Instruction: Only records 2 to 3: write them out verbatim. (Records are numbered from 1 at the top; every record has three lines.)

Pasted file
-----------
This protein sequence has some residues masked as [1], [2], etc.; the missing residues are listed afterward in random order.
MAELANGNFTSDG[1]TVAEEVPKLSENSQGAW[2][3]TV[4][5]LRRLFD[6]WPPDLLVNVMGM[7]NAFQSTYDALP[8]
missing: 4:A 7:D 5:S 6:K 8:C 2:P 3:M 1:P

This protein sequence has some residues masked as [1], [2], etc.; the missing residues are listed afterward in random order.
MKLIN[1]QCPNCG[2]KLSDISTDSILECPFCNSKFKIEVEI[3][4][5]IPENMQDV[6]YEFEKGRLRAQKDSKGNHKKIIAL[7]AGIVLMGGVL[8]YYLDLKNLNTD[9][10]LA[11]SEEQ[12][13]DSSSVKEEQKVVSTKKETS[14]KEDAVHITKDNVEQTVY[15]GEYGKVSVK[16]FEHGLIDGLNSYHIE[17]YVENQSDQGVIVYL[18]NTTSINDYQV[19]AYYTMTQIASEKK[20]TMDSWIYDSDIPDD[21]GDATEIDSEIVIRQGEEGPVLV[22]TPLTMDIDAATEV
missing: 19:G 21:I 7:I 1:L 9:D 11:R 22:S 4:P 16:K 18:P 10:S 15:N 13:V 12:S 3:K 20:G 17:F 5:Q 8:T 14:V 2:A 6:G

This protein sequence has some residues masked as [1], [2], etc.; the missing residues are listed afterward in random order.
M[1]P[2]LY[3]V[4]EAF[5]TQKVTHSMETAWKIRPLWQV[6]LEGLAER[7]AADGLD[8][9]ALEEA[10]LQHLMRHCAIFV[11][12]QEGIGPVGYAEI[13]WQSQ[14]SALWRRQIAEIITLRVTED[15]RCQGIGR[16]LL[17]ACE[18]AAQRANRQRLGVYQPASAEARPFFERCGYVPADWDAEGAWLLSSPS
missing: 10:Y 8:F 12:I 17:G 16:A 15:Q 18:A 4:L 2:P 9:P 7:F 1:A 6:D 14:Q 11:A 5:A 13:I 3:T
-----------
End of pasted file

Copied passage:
This protein sequence has some residues masked as [1], [2], etc.; the missing residues are listed afterward in random order.
MKLIN[1]QCPNCG[2]KLSDISTDSILECPFCNSKFKIEVEI[3][4][5]IPENMQDV[6]YEFEKGRLRAQKDSKGNHKKIIAL[7]AGIVLMGGVL[8]YYLDLKNLNTD[9][10]LA[11]SEEQ[12][13]DSSSVKEEQKVVSTKKETS[14]KEDAVHITKDNVEQTVY[15]GEYGKVSVK[16]FEHGLIDGLNSYHIE[17]YVENQSDQGVIVYL[18]NTTSINDYQV[19]AYYTMTQIASEKK[20]TMDSWIYDSDIPDD[21]GDATEIDSEIVIRQGEEGPVLV[22]TPLTMDIDAATEV
missing: 19:G 21:I 7:I 1:L 9:D 11:R 22:S 4:P 16:K 18:P 10:S 15:N 13:V 12:S 3:K 20:G 17:F 5:Q 8:T 14:V 2:A 6:G

This protein sequence has some residues masked as [1], [2], etc.; the missing residues are listed afterward in random order.
M[1]P[2]LY[3]V[4]EAF[5]TQKVTHSMETAWKIRPLWQV[6]LEGLAER[7]AADGLD[8][9]ALEEA[10]LQHLMRHCAIFV[11][12]QEGIGPVGYAEI[13]WQSQ[14]SALWRRQIAEIITLRVTED[15]RCQGIGR[16]LL[17]ACE[18]AAQRANRQRLGVYQPASAEARPFFERCGYVPADWDAEGAWLLSSPS
missing: 10:Y 8:F 12:I 17:G 16:A 15:Q 18:A 4:L 2:P 9:P 7:F 1:A 6:D 14:Q 11:A 5:A 13:I 3:T